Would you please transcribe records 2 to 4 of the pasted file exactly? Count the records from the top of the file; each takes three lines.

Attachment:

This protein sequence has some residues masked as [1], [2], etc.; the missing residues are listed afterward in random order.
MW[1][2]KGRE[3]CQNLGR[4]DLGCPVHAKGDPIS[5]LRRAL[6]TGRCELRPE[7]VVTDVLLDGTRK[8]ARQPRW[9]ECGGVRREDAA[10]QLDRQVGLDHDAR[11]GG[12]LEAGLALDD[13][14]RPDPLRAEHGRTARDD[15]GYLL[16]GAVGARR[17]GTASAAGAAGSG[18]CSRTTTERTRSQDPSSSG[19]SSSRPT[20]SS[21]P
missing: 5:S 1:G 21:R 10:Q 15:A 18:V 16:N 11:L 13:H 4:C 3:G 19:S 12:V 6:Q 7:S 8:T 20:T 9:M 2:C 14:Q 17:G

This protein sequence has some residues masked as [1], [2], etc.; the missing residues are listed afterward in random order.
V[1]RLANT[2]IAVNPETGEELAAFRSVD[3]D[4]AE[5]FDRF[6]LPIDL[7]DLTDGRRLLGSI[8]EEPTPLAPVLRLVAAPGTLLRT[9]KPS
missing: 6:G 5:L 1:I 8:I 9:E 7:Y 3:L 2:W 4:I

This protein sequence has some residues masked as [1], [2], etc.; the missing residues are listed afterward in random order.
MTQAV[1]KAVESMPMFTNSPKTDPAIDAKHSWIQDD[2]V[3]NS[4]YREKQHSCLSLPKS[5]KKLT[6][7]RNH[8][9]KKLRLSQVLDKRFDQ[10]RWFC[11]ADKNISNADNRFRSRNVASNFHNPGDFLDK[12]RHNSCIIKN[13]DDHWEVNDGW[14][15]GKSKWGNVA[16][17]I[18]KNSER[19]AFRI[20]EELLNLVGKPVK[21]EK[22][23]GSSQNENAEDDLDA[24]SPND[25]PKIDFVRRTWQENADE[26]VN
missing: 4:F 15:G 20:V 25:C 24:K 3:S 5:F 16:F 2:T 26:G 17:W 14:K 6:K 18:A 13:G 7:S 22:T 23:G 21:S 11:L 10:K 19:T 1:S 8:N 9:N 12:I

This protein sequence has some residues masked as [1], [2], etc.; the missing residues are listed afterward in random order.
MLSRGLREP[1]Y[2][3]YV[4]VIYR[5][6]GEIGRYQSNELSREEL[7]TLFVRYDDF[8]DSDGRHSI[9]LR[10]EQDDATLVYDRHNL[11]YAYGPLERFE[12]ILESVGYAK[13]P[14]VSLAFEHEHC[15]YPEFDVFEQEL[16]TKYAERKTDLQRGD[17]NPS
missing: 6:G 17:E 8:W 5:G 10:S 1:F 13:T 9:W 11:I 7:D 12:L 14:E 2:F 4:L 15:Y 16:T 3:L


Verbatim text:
This protein sequence has some residues masked as [1], [2], etc.; the missing residues are listed afterward in random order.
V[1]RLANT[2]IAVNPETGEELAAFRSVD[3]D[4]AE[5]FDRF[6]LPIDL[7]DLTDGRRLLGSI[8]EEPTPLAPVLRLVAAPGTLLRT[9]KPS
missing: 6:G 5:L 1:I 8:I 9:E 7:Y 3:L 2:W 4:I

This protein sequence has some residues masked as [1], [2], etc.; the missing residues are listed afterward in random order.
MTQAV[1]KAVESMPMFTNSPKTDPAIDAKHSWIQDD[2]V[3]NS[4]YREKQHSCLSLPKS[5]KKLT[6][7]RNH[8][9]KKLRLSQVLDKRFDQ[10]RWFC[11]ADKNISNADNRFRSRNVASNFHNPGDFLDK[12]RHNSCIIKN[13]DDHWEVNDGW[14][15]GKSKWGNVA[16][17]I[18]KNSER[19]AFRI[20]EELLNLVGKPVK[21]EK[22][23]GSSQNENAEDDLDA[24]SPND[25]PKIDFVRRTWQENADE[26]VN
missing: 4:F 15:G 20:V 25:C 24:K 3:S 5:F 16:F 2:T 26:G 17:W 14:K 6:K 18:A 13:G 7:S 22:T 23:G 21:S 11:L 10:K 19:T 1:S 8:N 9:N 12:I

This protein sequence has some residues masked as [1], [2], etc.; the missing residues are listed afterward in random order.
MLSRGLREP[1]Y[2][3]YV[4]VIYR[5][6]GEIGRYQSNELSREEL[7]TLFVRYDDF[8]DSDGRHSI[9]LR[10]EQDDATLVYDRHNL[11]YAYGPLERFE[12]ILESVGYAK[13]P[14]VSLAFEHEHC[15]YPEFDVFEQEL[16]TKYAERKTDLQRGD[17]NPS
missing: 6:G 17:E 8:W 5:G 10:S 1:F 13:T 9:W 11:I 7:D 12:L 14:E 2:F 4:L 15:Y 16:T 3:L